Customer Experience News & Trends

5 customers you should probably dump … now

Some customers hinder business more than they help it. No experience will make them happy — and you’re probably better off firing them.

Bottom line: It’s really difficult for front-line employees to serve miserable customers who aren’t even profitable. Even customers who are marginally profitable, but suck the life out of everyone who has to deal with them, aren’t worth keeping.

But you want to have a discerning eye and ear for the kind of customers that really spells trouble for the organization. Once you identify the biggest offenders, you can take tactful steps to let them go, according to Colleen Francis, author of Nonstop Sales Boom.

First things first, these are the customers you want to consider showing the door:

1. King of the Hill

This guy thinks he’s the only customer you have. Anyone who answers his call, text or email is his personal assistant. Quick calls drag into 30 minutes. One-hour sales meetings turn into all-day events. He expects immediate help on weekends and after hours. His expectations are far beyond what any reasonable customer expects.

2. The Ultimatum Maker

She peppers conversations with threats. She assumes she’s an important client, so she’ll threaten to withhold payment, shop around or leave for the competition if she doesn’t get her way.

3. The Foul Mouth

He’s usually angry, and even when he’s happy, he’s salty. He tosses around inappropriate language with employees while trying to make jokes, having everyday conversations and, most certainly, in anger. He often makes employees uncomfortable or flat out insults them with his abusive language. He’s a real morale killer.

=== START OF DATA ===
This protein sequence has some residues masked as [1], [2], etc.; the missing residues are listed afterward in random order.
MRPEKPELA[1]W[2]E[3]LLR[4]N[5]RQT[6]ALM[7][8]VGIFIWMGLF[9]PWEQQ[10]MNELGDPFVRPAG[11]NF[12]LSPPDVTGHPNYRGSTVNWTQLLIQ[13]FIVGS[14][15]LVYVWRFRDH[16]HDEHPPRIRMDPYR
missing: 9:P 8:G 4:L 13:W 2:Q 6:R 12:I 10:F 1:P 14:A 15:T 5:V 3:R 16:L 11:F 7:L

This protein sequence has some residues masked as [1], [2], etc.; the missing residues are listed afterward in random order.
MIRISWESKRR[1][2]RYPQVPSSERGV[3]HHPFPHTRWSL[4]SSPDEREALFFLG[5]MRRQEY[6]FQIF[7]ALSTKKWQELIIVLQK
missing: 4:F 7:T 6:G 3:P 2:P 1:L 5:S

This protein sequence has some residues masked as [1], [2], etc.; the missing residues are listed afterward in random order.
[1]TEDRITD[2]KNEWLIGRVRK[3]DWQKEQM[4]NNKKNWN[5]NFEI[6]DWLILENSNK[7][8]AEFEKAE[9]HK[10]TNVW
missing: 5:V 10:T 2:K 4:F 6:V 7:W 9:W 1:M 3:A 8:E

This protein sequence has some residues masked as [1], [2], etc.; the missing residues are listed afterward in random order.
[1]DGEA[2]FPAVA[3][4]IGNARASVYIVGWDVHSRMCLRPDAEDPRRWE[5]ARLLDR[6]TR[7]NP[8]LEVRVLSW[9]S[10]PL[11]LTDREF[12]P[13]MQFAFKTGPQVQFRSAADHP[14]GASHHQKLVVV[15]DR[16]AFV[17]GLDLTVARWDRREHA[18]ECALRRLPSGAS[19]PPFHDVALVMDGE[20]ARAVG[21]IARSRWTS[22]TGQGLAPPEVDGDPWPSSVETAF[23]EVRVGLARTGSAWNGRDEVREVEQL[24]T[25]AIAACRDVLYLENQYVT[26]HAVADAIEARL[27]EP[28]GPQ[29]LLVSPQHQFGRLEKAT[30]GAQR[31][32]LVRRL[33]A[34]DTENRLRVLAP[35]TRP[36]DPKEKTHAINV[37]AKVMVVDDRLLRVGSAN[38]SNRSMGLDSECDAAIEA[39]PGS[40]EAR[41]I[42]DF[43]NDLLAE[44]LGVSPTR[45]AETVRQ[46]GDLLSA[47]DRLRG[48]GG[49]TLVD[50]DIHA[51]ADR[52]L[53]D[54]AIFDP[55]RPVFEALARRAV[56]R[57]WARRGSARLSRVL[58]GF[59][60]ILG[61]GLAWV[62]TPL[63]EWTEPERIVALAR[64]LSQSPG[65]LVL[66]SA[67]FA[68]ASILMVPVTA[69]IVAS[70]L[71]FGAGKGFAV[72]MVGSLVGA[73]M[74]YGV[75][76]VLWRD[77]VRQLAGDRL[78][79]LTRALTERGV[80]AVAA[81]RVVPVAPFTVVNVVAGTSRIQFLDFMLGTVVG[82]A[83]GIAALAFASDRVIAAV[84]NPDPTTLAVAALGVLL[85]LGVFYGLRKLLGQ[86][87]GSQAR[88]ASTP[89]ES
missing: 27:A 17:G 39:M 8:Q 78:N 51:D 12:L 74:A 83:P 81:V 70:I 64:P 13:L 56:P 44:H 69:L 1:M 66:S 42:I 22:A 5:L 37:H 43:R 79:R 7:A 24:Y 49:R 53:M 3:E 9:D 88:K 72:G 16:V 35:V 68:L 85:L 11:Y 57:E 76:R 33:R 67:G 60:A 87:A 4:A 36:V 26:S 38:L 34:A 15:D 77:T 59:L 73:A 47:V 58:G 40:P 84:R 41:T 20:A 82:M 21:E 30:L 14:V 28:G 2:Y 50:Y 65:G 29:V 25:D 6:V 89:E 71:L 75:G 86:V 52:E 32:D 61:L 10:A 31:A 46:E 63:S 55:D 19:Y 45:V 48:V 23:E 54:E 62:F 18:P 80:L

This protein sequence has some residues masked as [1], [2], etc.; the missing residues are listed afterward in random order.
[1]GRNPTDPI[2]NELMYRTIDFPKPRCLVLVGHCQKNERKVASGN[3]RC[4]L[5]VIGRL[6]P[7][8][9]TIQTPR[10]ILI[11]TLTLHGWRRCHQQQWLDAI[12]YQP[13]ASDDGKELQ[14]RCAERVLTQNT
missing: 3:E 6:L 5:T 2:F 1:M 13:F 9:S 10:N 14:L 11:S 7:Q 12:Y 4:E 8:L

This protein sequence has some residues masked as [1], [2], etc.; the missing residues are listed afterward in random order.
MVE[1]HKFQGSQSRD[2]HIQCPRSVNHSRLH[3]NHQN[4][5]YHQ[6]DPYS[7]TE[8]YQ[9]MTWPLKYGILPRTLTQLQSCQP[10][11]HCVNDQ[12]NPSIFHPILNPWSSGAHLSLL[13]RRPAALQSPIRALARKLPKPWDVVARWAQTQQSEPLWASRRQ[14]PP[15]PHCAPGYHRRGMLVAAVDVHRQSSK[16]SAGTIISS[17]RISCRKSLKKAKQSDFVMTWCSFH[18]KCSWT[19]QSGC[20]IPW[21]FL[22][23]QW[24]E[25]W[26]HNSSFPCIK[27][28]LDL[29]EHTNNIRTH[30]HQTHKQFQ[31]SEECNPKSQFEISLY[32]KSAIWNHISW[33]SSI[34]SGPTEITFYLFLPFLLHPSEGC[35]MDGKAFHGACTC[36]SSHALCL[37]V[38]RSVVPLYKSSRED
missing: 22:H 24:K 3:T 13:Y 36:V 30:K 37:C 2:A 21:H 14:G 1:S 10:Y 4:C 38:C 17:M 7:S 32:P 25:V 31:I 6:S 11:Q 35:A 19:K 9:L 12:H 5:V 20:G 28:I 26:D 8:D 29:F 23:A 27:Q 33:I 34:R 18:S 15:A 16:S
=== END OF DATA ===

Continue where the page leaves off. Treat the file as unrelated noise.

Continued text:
4. The Prima Donna

She is better than all of your customers. Just ask her, and she’ll tell you. She believes she’s been with you the longest, spends the most money or gives you the most business. Therefore, she’s entitled to perks, rule-bending and special attention. Her demands are an undue strain on employees and resources.

5. The Excuse Maker

Whether you need a check, a response or paperwork, you can count on getting one thing: an excuse. He has a personally perceived good reason for why he can’t hold up his end of a business relationship. You are there to help customers, but it’s a two-sided relationship. Customers who can’t hold up at least some of the weight — and have excuses for it — aren’t maintaining a good-faith relationship.

Letting go

It may feel cruel or unprofessional to fire customers. But you can’t serve bad customers well either. It’s almost always in both of your best interests to let go — so your front-line people can spend more time helping customers who help your business, and the customer can find someone who meets his needs.

Here’s a plan for cutting ties, according to Francis:

  1. Do it personally. Either call or have a salesperson visit. Thank them for their business and explain that you don’t think you’re a good fit going forward. Keep the conversation focused on meeting their goals, and how, under the current circumstances, you won’t be able to do that. Say, “Thanks for working with us. At this point, it doesn’t look like we’re the right fit to help you meet your goals.”
  2. Remain professional. Avoid telling them all the things they’ve done wrong. Focus on their future success.
  3. Recommend options. This shouldn’t be a quest to hurt your competition by recommending they go there. It should be a sincere effort to direct them to another outlet — perhaps an online one that’s a little less hands-on.

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